In the News: Surgery for Epilepsy Patient, Discrimination & Illness, and Esophageal Cancer Risks

Terry Lynam

About half of surgically treated adults with epilepsy remain seizure-free a decade later, a large follow-up study of epilepsy surgery shows. Dr. Ashesh Mehta discusses the study stating, "These days if a patient has failed two or three medications we might consider surgery because it has become much safer and more effective over the last few decades."

A new study suggests that stress associated with racial discrimination may take a heavy toll on the body, which North Shore-LIJ cardiologist and chief diversity officer Dr. Jennifer Mieres says could help explain why certain racial groups tend to have more heart disease, diabetes and other age-related conditions.

North Shore-LIJ gastroenterologist Dr. David Bernstein responds to a new Danish study suggesting that the risk of developing deadly esophageal cancer for patients with a condition known as Barrett's esophagus is significant, but not as dire as once reported.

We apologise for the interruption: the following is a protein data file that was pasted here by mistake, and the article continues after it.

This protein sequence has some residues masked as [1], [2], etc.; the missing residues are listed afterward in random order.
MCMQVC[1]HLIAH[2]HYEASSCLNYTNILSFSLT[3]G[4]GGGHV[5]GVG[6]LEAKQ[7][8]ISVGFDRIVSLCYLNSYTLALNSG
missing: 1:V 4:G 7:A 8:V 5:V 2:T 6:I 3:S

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Author

Terry Lynam,

Vice President, Public Relations

North Shore-LIJ Health System

*Disclaimer: The medical content on the North Shore-LIJ Health Blog is for informational purposes only and should not be considered a substitute for consultation with your physician regarding diagnosis, treatment or any other form of specific medical advice. More...
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